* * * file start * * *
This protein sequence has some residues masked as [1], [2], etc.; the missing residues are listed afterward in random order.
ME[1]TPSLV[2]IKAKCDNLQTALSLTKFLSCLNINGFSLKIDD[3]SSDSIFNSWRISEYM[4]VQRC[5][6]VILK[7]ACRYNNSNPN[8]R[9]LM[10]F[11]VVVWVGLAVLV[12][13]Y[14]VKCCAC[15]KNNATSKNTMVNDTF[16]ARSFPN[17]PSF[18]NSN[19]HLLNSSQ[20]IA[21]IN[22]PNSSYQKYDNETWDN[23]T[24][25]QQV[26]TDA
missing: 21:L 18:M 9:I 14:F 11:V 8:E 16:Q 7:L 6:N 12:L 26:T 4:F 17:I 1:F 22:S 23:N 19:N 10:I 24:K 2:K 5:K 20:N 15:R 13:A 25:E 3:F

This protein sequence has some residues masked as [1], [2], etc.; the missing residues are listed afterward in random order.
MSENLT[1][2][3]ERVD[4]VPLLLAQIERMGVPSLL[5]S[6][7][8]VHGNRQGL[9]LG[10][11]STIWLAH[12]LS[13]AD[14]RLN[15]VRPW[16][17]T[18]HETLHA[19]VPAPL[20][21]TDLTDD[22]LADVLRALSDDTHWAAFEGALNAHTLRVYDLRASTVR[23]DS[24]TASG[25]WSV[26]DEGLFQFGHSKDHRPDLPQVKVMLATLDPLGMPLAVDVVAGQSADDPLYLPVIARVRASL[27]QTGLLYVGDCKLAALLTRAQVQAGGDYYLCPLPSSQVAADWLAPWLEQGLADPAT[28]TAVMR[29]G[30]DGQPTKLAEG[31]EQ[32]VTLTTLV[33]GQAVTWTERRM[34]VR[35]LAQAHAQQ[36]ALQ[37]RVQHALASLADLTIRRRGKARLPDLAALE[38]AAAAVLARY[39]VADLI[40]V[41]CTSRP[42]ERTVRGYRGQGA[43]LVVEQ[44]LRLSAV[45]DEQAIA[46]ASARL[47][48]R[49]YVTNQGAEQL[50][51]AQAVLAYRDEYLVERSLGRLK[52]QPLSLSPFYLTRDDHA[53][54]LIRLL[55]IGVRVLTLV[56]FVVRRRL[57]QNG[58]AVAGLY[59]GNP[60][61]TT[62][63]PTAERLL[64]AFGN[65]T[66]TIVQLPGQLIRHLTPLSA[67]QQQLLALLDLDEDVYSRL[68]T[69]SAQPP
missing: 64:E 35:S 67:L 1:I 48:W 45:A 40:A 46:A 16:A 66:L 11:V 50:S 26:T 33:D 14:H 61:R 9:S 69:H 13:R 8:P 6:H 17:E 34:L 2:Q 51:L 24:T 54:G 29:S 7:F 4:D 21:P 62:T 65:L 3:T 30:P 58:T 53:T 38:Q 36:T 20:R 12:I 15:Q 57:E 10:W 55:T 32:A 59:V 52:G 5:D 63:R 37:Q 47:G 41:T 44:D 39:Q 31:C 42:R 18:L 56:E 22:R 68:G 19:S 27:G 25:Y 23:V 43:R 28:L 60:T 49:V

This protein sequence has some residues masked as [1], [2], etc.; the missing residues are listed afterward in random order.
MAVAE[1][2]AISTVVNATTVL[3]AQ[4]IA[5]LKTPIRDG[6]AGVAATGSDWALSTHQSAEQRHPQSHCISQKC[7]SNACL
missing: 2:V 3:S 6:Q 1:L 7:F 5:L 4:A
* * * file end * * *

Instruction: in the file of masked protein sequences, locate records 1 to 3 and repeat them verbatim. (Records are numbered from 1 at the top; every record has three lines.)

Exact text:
This protein sequence has some residues masked as [1], [2], etc.; the missing residues are listed afterward in random order.
ME[1]TPSLV[2]IKAKCDNLQTALSLTKFLSCLNINGFSLKIDD[3]SSDSIFNSWRISEYM[4]VQRC[5][6]VILK[7]ACRYNNSNPN[8]R[9]LM[10]F[11]VVVWVGLAVLV[12][13]Y[14]VKCCAC[15]KNNATSKNTMVNDTF[16]ARSFPN[17]PSF[18]NSN[19]HLLNSSQ[20]IA[21]IN[22]PNSSYQKYDNETWDN[23]T[24][25]QQV[26]TDA
missing: 21:L 18:M 9:I 14:F 11:V 8:E 16:Q 7:L 6:N 12:L 26:T 4:F 17:I 1:F 22:S 23:N 19:N 10:I 24:K 2:K 5:K 20:N 15:R 13:A 25:E 3:F

This protein sequence has some residues masked as [1], [2], etc.; the missing residues are listed afterward in random order.
MSENLT[1][2][3]ERVD[4]VPLLLAQIERMGVPSLL[5]S[6][7][8]VHGNRQGL[9]LG[10][11]STIWLAH[12]LS[13]AD[14]RLN[15]VRPW[16][17]T[18]HETLHA[19]VPAPL[20][21]TDLTDD[22]LADVLRALSDDTHWAAFEGALNAHTLRVYDLRASTVR[23]DS[24]TASG[25]WSV[26]DEGLFQFGHSKDHRPDLPQVKVMLATLDPLGMPLAVDVVAGQSADDPLYLPVIARVRASL[27]QTGLLYVGDCKLAALLTRAQVQAGGDYYLCPLPSSQVAADWLAPWLEQGLADPAT[28]TAVMR[29]G[30]DGQPTKLAEG[31]EQ[32]VTLTTLV[33]GQAVTWTERRM[34]VR[35]LAQAHAQQ[36]ALQ[37]RVQHALASLADLTIRRRGKARLPDLAALE[38]AAAAVLARY[39]VADLI[40]V[41]CTSRP[42]ERTVRGYRGQGA[43]LVVEQ[44]LRLSAV[45]DEQAIA[46]ASARL[47][48]R[49]YVTNQGAEQL[50][51]AQAVLAYRDEYLVERSLGRLK[52]QPLSLSPFYLTRDDHA[53][54]LIRLL[55]IGVRVLTLV[56]FVVRRRL[57]QNG[58]AVAGLY[59]GNP[60][61]TT[62][63]PTAERLL[64]AFGN[65]T[66]TIVQLPGQLIRHLTPLSA[67]QQQLLALLDLDEDVYSRL[68]T[69]SAQPP
missing: 64:E 35:S 67:L 1:I 48:W 45:A 40:A 46:A 16:A 66:L 11:V 50:S 26:T 33:D 14:H 61:R 9:S 69:H 13:R 8:P 6:H 17:E 34:L 2:Q 51:L 24:T 54:G 29:S 7:F 4:D 21:P 62:T 65:L 3:T 30:P 58:T 53:T 38:Q 36:T 20:R 12:I 15:Q 57:E 10:W 55:T 32:A 59:V 52:G 5:D 63:R 37:Q 47:G 41:T 44:D 39:Q 31:C 42:R 18:L 56:E 22:R 68:G 19:S 27:G 25:Y 23:V 43:R 28:L 60:T 49:V

This protein sequence has some residues masked as [1], [2], etc.; the missing residues are listed afterward in random order.
MAVAE[1][2]AISTVVNATTVL[3]AQ[4]IA[5]LKTPIRDG[6]AGVAATGSDWALSTHQSAEQRHPQSHCISQKC[7]SNACL
missing: 2:V 3:S 6:Q 1:L 7:F 5:L 4:A